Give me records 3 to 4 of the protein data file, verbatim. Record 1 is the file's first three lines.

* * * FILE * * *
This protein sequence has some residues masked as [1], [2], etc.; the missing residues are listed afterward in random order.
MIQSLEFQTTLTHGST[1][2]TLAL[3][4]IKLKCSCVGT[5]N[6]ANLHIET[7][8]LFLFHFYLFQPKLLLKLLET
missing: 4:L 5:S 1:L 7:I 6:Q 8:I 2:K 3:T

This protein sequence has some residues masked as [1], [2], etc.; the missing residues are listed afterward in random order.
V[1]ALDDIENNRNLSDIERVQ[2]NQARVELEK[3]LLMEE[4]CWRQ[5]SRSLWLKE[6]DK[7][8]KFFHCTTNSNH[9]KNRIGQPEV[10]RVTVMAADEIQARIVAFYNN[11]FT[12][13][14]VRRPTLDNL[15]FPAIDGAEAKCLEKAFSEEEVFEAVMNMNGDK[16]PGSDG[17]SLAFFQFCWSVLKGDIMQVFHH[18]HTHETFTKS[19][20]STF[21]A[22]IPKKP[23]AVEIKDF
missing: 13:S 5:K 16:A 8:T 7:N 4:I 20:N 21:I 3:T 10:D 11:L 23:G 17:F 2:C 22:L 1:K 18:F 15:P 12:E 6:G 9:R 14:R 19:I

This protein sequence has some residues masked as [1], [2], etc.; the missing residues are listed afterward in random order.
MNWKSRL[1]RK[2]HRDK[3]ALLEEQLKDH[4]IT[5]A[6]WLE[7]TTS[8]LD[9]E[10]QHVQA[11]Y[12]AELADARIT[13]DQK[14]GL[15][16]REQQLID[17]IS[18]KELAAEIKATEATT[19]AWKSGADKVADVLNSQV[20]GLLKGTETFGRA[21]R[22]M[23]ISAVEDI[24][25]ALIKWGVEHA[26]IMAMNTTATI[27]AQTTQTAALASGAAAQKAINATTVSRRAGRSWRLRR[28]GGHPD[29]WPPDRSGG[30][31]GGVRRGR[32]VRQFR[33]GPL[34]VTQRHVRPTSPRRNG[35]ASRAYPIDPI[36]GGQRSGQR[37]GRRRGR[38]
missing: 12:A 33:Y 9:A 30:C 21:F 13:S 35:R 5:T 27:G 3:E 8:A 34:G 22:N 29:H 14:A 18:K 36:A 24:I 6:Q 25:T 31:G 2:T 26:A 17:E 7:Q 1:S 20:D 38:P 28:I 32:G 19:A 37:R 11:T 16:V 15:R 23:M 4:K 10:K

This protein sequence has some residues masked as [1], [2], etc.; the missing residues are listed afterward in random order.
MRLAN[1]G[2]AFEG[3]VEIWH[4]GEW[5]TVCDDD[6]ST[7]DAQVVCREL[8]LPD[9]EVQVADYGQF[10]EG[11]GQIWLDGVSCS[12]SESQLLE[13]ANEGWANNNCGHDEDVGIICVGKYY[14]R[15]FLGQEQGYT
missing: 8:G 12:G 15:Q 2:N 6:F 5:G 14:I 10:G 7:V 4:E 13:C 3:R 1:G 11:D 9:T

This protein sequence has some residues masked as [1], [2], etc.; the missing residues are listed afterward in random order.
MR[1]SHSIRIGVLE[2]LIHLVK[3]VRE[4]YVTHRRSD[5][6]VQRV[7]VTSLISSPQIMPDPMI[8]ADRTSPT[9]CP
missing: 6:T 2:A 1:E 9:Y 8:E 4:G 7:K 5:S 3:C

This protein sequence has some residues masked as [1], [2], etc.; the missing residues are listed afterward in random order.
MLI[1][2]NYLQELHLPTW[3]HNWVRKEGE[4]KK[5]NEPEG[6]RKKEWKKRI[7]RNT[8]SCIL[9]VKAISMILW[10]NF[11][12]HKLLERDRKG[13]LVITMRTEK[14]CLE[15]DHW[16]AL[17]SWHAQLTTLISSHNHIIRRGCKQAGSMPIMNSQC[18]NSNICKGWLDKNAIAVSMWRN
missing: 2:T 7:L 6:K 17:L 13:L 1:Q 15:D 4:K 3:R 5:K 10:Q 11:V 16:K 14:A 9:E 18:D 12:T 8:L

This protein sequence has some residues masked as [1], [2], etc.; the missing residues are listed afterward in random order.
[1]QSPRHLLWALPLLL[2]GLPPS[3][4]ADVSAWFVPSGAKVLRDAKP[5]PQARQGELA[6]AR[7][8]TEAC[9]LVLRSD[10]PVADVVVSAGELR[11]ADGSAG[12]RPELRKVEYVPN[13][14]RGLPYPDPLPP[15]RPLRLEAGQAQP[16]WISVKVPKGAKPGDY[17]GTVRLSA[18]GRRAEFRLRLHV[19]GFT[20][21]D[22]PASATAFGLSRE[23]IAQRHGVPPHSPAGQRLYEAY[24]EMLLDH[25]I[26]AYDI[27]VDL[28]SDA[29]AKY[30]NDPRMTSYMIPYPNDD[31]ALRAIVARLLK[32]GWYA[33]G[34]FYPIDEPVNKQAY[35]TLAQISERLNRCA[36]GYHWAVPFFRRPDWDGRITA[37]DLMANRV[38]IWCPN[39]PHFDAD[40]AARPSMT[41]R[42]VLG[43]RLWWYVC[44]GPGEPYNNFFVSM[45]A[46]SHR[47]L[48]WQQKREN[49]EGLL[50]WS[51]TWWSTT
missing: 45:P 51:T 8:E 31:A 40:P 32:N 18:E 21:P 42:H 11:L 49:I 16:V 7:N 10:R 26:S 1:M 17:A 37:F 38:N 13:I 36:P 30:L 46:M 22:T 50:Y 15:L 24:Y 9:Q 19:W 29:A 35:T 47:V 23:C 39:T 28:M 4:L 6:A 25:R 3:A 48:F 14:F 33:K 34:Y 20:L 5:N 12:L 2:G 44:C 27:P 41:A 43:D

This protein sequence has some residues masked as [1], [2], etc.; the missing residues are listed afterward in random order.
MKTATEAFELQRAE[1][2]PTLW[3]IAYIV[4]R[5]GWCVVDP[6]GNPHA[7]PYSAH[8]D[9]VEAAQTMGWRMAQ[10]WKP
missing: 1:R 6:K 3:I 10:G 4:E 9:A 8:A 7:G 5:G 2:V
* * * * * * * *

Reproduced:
This protein sequence has some residues masked as [1], [2], etc.; the missing residues are listed afterward in random order.
MNWKSRL[1]RK[2]HRDK[3]ALLEEQLKDH[4]IT[5]A[6]WLE[7]TTS[8]LD[9]E[10]QHVQA[11]Y[12]AELADARIT[13]DQK[14]GL[15][16]REQQLID[17]IS[18]KELAAEIKATEATT[19]AWKSGADKVADVLNSQV[20]GLLKGTETFGRA[21]R[22]M[23]ISAVEDI[24][25]ALIKWGVEHA[26]IMAMNTTATI[27]AQTTQTAALASGAAAQKAINATTVSRRAGRSWRLRR[28]GGHPD[29]WPPDRSGG[30][31]GGVRRGR[32]VRQFR[33]GPL[34]VTQRHVRPTSPRRNG[35]ASRAYPIDPI[36]GGQRSGQR[37]GRRRGR[38]
missing: 12:A 33:Y 9:A 30:C 21:F 13:S 35:R 5:T 27:G 3:E 8:A 34:G 22:N 29:H 14:A 18:K 36:A 24:I 6:Q 25:T 31:G 2:T 26:A 17:E 7:Q 1:S 20:D 38:P 28:I 32:G 19:A 37:R 11:T 16:V 15:R 23:M 4:K 10:K

This protein sequence has some residues masked as [1], [2], etc.; the missing residues are listed afterward in random order.
MRLAN[1]G[2]AFEG[3]VEIWH[4]GEW[5]TVCDDD[6]ST[7]DAQVVCREL[8]LPD[9]EVQVADYGQF[10]EG[11]GQIWLDGVSCS[12]SESQLLE[13]ANEGWANNNCGHDEDVGIICVGKYY[14]R[15]FLGQEQGYT
missing: 8:G 12:G 15:Q 2:N 6:F 5:G 14:I 10:G 7:V 4:E 13:C 3:R 1:G 11:D 9:T